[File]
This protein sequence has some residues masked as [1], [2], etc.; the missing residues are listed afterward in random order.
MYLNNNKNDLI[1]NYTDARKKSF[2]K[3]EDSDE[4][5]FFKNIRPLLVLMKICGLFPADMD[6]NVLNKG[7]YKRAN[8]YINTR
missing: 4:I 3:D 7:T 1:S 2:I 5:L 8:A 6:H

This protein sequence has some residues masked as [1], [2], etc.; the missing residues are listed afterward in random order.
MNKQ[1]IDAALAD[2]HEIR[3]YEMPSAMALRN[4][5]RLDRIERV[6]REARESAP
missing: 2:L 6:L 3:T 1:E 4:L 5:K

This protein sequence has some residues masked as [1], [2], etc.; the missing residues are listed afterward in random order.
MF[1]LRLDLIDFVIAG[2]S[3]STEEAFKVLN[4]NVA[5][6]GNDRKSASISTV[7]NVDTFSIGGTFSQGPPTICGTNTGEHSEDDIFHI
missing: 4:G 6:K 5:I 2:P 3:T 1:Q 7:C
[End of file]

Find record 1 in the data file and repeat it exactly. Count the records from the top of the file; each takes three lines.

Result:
This protein sequence has some residues masked as [1], [2], etc.; the missing residues are listed afterward in random order.
MYLNNNKNDLI[1]NYTDARKKSF[2]K[3]EDSDE[4][5]FFKNIRPLLVLMKICGLFPADMD[6]NVLNKG[7]YKRAN[8]YINTR
missing: 4:I 3:D 7:T 1:S 2:I 5:L 8:A 6:H